The Pentax 645z is taking the CMOS chip and fitting it into their current system.  The GFX & X1D is taking that 51mp chip and building a camera around it.  Smaller lenses, and fun features, but a trade off in lack of a mirrorbox.

Files have their own color & info in them, but really, you're getting the same 14-bit info.  Color rendition and editing is a subjective discussion, you'd really want to spend the time personally rather than rely on others.
Logged
t: @PNWMF

Christopher

  • Sr. Member
  • ****
  • Offline Offline
  • Posts: 1258
    • http://www.hauser-photoart.com

Yes same sensor. The difference is size and weight!!!

From my humble opinion I would not by a IQ180 new at the moment. (If you get a great price used, around 10-12k, that's a different story) 

Don't get me wrong I still use my IQ180, but prefer working with the IQ3100 or the GFX.


Gesendet von iPhone mit Tapatalk

Quentin

  • Sr. Member
  • ****
  • Offline Offline
  • Posts: 1222
    • Quentin on Facebook

In Reichman's test he tried, loosely, to match the color coming from both, and did not use Capture One for processing the Phase One raw files. That eliminates one of the attributes that is different between any two camera systems or films, even in postage stamp sized prints: color. It was also a scene that didn't challenge dynamic range and was only a 13x19" print (relevant for the OP since he is asking about 16x20, but a pretty small print nowadays for fine art landscape).

Notably, Reichman continued to own and purchase additional Phase One cameras after that test :).

I reviewed about 20 prints at Michael's studio.  Not a single person who had done so before me could reliably tell what camera had taken what print. 

Doug, with all due respect, you have a vested interest in advancing the virtues of the current top Phase one offering, but that was not Tom's question.   I'd unhesitatingly recommend trying a Fuji GFX and hope Tom tries one out alongside the very different Hasselblad X1D in comparison with his 4x5 camera of choice. 
Logged
Quentin Bargate, ARPS, Author, Arbitrator, Photographer and senior partner of Bargate Murray, the award winning Luxury Asset Law Firm

NancyP

  • Sr. Member
  • ****
  • Offline Offline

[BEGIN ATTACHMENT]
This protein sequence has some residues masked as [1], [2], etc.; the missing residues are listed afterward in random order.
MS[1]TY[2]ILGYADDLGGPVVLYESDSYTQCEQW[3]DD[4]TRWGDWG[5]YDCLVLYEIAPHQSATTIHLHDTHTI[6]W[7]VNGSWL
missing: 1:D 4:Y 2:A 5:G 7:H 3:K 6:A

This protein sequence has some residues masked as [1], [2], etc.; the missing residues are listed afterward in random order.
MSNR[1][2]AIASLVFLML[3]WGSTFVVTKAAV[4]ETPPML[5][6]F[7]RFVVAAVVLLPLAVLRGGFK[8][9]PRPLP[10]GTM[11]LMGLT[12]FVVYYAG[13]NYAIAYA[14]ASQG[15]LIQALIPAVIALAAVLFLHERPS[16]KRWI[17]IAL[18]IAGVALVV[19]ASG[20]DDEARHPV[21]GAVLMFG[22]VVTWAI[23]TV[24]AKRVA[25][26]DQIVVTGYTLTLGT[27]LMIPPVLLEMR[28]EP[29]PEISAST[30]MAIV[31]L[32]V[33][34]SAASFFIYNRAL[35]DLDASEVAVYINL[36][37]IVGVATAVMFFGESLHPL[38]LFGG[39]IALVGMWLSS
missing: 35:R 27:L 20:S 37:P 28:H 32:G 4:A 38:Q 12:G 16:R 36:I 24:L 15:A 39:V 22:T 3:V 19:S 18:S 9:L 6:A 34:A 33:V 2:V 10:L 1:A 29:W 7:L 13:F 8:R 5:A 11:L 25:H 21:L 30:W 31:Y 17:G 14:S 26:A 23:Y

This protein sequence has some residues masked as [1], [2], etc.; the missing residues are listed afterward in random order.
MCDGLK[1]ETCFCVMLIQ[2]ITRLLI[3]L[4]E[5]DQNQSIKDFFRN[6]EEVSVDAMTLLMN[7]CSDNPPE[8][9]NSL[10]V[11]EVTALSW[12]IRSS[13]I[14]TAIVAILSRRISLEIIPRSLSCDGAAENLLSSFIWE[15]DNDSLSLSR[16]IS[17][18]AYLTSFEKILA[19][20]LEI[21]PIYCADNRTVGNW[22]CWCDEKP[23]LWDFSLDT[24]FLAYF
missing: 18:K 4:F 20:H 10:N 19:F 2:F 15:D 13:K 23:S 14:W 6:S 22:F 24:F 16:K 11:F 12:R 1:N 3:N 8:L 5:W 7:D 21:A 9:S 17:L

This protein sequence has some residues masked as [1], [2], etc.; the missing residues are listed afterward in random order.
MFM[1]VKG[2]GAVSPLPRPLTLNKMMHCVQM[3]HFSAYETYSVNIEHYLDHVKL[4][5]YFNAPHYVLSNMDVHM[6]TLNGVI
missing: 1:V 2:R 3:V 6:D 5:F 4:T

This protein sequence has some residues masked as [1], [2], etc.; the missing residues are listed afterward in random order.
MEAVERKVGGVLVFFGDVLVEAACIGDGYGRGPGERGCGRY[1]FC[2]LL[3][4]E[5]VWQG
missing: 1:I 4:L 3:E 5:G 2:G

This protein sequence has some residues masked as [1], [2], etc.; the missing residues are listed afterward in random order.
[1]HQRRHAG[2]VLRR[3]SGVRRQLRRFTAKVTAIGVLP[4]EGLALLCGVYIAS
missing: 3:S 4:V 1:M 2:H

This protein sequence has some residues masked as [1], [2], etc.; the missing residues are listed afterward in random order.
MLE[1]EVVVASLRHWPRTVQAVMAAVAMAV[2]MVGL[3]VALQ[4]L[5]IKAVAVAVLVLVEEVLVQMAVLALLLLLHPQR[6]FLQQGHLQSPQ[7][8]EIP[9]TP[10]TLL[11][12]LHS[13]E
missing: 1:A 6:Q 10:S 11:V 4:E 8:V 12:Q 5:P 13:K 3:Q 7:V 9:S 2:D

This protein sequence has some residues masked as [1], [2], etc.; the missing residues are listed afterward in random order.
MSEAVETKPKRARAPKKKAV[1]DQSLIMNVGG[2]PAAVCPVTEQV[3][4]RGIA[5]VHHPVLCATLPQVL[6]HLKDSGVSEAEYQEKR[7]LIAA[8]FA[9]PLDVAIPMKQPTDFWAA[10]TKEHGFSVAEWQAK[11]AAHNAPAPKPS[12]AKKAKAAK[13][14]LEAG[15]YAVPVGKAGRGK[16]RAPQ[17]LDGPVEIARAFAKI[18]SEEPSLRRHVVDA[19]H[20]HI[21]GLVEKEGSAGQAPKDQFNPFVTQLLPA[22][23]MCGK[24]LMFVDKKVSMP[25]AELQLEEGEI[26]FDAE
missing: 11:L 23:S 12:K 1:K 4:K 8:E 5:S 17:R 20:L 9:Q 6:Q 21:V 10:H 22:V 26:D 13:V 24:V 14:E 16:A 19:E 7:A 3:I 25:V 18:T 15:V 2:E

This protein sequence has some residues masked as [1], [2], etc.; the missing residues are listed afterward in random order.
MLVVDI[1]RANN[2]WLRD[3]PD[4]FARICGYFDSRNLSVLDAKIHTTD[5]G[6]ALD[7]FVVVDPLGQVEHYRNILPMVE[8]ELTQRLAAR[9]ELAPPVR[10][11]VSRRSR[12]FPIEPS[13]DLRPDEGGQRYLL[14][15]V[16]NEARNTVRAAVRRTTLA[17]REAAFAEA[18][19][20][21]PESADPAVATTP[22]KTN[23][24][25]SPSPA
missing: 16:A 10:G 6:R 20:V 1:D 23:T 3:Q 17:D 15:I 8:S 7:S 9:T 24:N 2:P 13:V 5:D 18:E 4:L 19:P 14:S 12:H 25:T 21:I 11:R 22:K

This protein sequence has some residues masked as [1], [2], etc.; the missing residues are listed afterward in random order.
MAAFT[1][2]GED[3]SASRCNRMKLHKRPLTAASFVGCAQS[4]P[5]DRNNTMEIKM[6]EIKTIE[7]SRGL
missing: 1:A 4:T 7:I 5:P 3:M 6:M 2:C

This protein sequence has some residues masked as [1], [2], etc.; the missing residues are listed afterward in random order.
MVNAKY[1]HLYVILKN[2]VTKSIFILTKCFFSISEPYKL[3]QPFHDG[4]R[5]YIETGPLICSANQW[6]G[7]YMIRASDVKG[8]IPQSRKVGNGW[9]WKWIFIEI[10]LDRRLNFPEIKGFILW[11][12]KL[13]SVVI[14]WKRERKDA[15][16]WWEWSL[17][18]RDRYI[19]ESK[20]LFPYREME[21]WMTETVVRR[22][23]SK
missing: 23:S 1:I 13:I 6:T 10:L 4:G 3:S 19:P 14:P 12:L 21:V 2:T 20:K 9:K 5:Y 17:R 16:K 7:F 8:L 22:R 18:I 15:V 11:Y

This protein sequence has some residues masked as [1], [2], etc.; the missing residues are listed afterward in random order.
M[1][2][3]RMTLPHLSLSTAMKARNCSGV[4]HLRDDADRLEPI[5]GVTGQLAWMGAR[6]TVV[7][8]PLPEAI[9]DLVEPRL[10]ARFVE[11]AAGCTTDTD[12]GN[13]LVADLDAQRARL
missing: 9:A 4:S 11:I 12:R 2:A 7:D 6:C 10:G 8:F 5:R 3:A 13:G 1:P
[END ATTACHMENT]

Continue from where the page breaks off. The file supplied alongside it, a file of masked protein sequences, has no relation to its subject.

• Posts: 2205

Basic question for Tom: do you use movements? Will you miss that capability? Do you use flash and expect to be able to use a leaf shutter? Tripod-only use, or do you now want to break away from the tripod sometimes? (I assume that if you use 8 x 10, you aren't a speed graflex guy). What do you like to photograph, and how do you like to work? Are you looking to break away from old habits?
Logged

Doug Peterson

  • Sr. Member
  • ****
  • Offline Offline
  • Posts: 3644
    • http://www.doug-peterson.com

Doug, with all due respect, you have a vested interest in advancing the virtues of the current top Phase one offering, but that was not Tom's question.   I'd unhesitatingly recommend trying a Fuji GFX and hope Tom tries one out alongside the very different Hasselblad X1D in comparison with his 4x5 camera of choice.

No offense taken; I directly acknowledge my biases, include them in my signature and try to remember to explicitly state them where relevant.

I unhesitatingly hope he tries an X1D (and/or Fuji GFX). I would only add that I hope he tries out a Phase on a tech cam and/or XF as well :). They are quite different animals in many regards. In a very real way one of the only things they share in common is the sensor is larger than 35mm.
Logged
DOUG PETERSON ([email protected]), Digital Transitions (Dealer for Phase One, Mamiya Leaf, Arca-Swiss, Cambo, Profoto)
Office: 877.367.8537 | Cell: 740.707.2183 | Phase One IQ3 100mp - 9 Surprises

TomChik

  • Newbie
  • *
  • Offline Offline
  • Posts: 22

Nancy, Christopher, Joe, Quentin, thanks so much all of you for your kind replies and questions.